The purpose of rehydration is simple: restore the fluids (and electrolytes) lost in sweat. A dehydrated athlete is more prone to fatigue (especially when exercising in the heat) and exercise feels harder. To make sure you are well hydrated, monitor the amount and color of your urine and follow a hydration plan. Excreting a large amount of lemonade coloured urine? You are doing a good job. Dark yellow and small amounts? You are probably dehydrated and need to drink more throughout the day and after exercise.

  • Start drinking as soon as you wake up
  • Plan for a beverage at each meal and snack
  • Carry a water bottle and sip fluids throughout the day. Refill as needed.
  • Drink during and after training – set yourself the goal of at least one full water bottle during and after each training session.
  • In some sports or conditions over-hydrating is not helpful. Work with your sport dietitian or physiologist to find out the right hydration level for you.
  • If you are waking up to go to the bathroom more than once per night you are either over hydrating or drinking too much too close to bed.


Few Other Nutrients Essential to Recovery

Sodium losses will depend on sweat loss. However, after training or competition, the sodium content of a recovery drink plus the sodium found in all follow-up meals and snacks should be sufficient to replace any losses. If you know that you are a “salty sweater” plan on salting your food.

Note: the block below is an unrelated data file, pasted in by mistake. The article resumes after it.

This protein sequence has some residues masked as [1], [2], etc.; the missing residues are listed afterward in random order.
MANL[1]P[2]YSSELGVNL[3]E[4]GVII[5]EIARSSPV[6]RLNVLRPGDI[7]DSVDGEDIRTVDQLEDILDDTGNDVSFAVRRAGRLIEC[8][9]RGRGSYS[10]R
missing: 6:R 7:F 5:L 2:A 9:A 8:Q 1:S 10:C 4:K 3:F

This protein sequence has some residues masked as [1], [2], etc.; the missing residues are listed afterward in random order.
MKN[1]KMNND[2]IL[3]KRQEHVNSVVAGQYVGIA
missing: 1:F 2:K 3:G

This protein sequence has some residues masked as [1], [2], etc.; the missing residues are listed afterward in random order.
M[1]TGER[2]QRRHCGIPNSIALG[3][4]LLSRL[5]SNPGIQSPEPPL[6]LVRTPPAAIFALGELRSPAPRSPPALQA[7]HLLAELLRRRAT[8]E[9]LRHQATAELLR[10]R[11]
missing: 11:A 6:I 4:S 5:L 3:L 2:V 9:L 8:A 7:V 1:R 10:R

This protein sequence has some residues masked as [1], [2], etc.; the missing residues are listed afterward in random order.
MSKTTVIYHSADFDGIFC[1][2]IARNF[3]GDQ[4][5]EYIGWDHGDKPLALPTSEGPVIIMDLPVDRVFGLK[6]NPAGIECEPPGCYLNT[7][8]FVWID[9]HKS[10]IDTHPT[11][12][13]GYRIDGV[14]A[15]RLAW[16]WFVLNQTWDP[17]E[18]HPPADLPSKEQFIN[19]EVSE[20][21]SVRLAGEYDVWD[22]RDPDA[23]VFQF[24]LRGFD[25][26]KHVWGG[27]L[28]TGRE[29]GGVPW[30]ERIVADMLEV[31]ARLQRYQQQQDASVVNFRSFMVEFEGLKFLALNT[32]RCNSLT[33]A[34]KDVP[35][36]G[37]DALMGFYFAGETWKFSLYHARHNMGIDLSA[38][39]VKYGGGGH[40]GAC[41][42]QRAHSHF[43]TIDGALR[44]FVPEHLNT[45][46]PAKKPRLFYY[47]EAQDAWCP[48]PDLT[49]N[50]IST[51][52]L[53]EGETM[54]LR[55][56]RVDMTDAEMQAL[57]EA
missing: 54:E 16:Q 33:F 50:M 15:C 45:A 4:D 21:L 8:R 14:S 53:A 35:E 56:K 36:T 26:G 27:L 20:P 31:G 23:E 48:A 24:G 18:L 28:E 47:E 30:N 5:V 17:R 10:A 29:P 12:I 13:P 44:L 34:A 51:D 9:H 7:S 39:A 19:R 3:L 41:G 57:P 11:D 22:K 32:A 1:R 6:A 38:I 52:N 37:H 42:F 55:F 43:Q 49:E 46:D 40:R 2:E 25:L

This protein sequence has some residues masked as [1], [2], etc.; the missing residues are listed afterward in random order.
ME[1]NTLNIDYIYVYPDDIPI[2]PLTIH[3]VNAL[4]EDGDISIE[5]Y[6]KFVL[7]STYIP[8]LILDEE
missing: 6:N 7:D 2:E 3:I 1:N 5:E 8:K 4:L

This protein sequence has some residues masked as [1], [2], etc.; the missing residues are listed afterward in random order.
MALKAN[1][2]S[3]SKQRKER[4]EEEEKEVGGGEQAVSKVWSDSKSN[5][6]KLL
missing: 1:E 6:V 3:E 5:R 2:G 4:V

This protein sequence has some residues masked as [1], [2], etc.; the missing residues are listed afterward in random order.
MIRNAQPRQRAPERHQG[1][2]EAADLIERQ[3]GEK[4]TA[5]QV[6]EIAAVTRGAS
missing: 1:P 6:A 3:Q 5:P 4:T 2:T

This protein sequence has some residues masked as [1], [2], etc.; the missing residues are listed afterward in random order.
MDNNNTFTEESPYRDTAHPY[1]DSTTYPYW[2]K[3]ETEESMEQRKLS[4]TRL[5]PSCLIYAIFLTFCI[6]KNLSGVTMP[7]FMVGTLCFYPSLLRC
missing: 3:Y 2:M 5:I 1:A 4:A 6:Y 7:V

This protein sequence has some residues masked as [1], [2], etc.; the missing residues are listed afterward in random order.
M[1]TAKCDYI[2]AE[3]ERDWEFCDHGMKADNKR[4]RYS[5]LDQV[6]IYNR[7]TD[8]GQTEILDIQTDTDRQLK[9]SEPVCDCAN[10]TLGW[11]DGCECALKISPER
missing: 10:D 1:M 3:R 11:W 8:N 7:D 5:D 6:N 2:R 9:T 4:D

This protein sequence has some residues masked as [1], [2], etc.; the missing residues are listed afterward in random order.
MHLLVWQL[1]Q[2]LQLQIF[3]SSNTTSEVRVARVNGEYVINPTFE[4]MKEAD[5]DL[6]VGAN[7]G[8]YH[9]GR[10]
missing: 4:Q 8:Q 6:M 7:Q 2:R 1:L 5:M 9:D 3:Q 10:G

Fat may slow the digestion and absorption of carbohydrates and proteins so it is best to limit fat in immediate recovery and instead save it for meals at other times during the day. Stick to fats found in fatty fish, walnuts, almonds, chia seeds, hemp hearts and pumpkin seeds. These sources of omega 3s and/or antioxidant nutrients may reduce inflammation.

Antioxidants are essential in minimizing the effects of the free-oxygen radicals produced during exercise and to protect cell membranes and the immune system. High intensity training or competition may lead to a temporary increase in production of free radicals. There is no consistent evidence that antioxidant supplementation will enhance your performance so eat your antioxidants – choose high quality, colorful, unprocessed plant-based foods.

Recovery Timing
Are you taking part in high intensity training, competition or regular workouts more than once per day? If so, consume a post-workout recovery drink or snack containing both carbohydrates and protein as soon as possible (within 30 minutes) after intense training or competition. This means being prepared! Pack recovery foods and fluids to enjoy while engaged in active recovery – stretching, doing an easy spin on a bike …etc., or for the drive home. Easily digested carbohydrates and whey protein are ideal during this time. See table on next page.

The Next Six Hours
Follow up your immediate recovery nutrition with a high quality meal and fluids as soon as you feel hungry or eat within the next 30–90 minutes even if you do not feel very hungry. When you have limited time between training sessions, aim to eat frequently after training or at least every two hours for the next two meals.

Meal should include:

 HIGH QUALITY CARBS: quinoa, brown rice, barley, multigrain pasta, sprouted or whole grain breads, oatmeal, multi or whole grain cereals, fresh and dried fruits, dairy products, and legumes.

LEAN PROTEINS: eggs, fish, lean beef, bison, chicken, turkey, legumes, milk products, and milk alternatives.

HIGH QUALITY FATS: olives, flax, olive and canola oil, avocados, fish, nuts, and seeds.

 ANTIOXIDANTS: fresh or frozen veggies and fruits – as large a variety as possible.